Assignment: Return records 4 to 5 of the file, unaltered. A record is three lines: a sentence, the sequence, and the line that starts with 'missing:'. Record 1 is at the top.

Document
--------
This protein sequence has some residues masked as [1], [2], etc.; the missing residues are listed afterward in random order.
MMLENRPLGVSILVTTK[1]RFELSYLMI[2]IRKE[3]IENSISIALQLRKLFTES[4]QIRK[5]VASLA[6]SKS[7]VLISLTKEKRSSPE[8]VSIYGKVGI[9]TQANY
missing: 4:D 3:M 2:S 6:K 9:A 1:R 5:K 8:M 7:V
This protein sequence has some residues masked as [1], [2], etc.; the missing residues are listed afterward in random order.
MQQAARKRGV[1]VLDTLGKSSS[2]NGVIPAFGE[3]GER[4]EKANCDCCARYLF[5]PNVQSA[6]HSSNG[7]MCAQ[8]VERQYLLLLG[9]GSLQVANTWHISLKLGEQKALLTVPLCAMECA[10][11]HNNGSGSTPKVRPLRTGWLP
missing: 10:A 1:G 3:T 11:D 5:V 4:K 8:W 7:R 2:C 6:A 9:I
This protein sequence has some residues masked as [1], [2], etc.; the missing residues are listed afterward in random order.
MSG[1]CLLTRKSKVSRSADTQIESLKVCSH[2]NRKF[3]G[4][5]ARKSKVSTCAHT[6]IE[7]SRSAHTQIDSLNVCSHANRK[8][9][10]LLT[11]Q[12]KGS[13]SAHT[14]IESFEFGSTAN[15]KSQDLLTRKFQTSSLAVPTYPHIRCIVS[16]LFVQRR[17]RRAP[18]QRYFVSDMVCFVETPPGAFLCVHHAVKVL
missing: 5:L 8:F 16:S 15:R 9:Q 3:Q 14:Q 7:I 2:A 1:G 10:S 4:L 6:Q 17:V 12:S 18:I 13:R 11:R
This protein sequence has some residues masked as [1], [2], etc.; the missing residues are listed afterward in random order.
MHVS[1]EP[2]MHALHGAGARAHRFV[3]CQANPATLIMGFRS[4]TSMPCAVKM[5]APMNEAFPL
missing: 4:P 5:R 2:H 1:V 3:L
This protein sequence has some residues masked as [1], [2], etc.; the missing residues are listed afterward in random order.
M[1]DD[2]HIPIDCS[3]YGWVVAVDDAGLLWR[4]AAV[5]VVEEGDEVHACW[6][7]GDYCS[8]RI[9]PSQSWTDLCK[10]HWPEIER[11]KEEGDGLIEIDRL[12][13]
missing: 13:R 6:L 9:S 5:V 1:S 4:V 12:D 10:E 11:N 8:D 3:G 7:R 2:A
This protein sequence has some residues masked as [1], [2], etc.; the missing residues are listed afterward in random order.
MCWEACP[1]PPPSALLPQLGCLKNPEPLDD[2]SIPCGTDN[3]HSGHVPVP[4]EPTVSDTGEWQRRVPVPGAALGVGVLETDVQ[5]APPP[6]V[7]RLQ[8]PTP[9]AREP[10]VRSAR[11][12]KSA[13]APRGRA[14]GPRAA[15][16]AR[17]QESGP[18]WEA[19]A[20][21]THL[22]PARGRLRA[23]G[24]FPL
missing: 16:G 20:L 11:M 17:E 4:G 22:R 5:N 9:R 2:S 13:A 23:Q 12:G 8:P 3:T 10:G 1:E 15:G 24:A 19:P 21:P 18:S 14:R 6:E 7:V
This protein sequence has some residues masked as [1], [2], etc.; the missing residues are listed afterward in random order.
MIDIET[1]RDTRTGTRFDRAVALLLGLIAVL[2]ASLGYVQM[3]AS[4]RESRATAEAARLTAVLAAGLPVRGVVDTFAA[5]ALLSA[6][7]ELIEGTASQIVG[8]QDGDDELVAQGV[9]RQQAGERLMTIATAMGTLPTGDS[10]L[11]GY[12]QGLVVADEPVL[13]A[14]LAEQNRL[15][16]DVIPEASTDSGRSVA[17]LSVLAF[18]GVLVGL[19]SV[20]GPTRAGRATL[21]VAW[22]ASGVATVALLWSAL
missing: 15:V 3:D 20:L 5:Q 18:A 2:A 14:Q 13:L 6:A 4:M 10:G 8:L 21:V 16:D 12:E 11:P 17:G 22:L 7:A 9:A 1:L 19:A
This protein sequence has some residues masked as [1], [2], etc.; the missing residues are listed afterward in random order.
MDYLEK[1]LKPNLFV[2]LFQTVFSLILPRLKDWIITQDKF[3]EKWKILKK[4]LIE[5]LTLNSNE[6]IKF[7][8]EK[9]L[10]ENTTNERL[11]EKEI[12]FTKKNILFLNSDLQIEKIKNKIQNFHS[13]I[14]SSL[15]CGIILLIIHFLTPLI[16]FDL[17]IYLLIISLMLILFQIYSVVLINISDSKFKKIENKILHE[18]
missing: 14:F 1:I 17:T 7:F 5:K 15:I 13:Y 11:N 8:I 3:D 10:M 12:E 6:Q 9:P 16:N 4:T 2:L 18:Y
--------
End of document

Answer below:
This protein sequence has some residues masked as [1], [2], etc.; the missing residues are listed afterward in random order.
MHVS[1]EP[2]MHALHGAGARAHRFV[3]CQANPATLIMGFRS[4]TSMPCAVKM[5]APMNEAFPL
missing: 4:P 5:R 2:H 1:V 3:L
This protein sequence has some residues masked as [1], [2], etc.; the missing residues are listed afterward in random order.
M[1]DD[2]HIPIDCS[3]YGWVVAVDDAGLLWR[4]AAV[5]VVEEGDEVHACW[6][7]GDYCS[8]RI[9]PSQSWTDLCK[10]HWPEIER[11]KEEGDGLIEIDRL[12][13]
missing: 13:R 6:L 9:S 5:V 1:S 4:V 12:D 10:E 11:N 8:D 3:G 7:R 2:A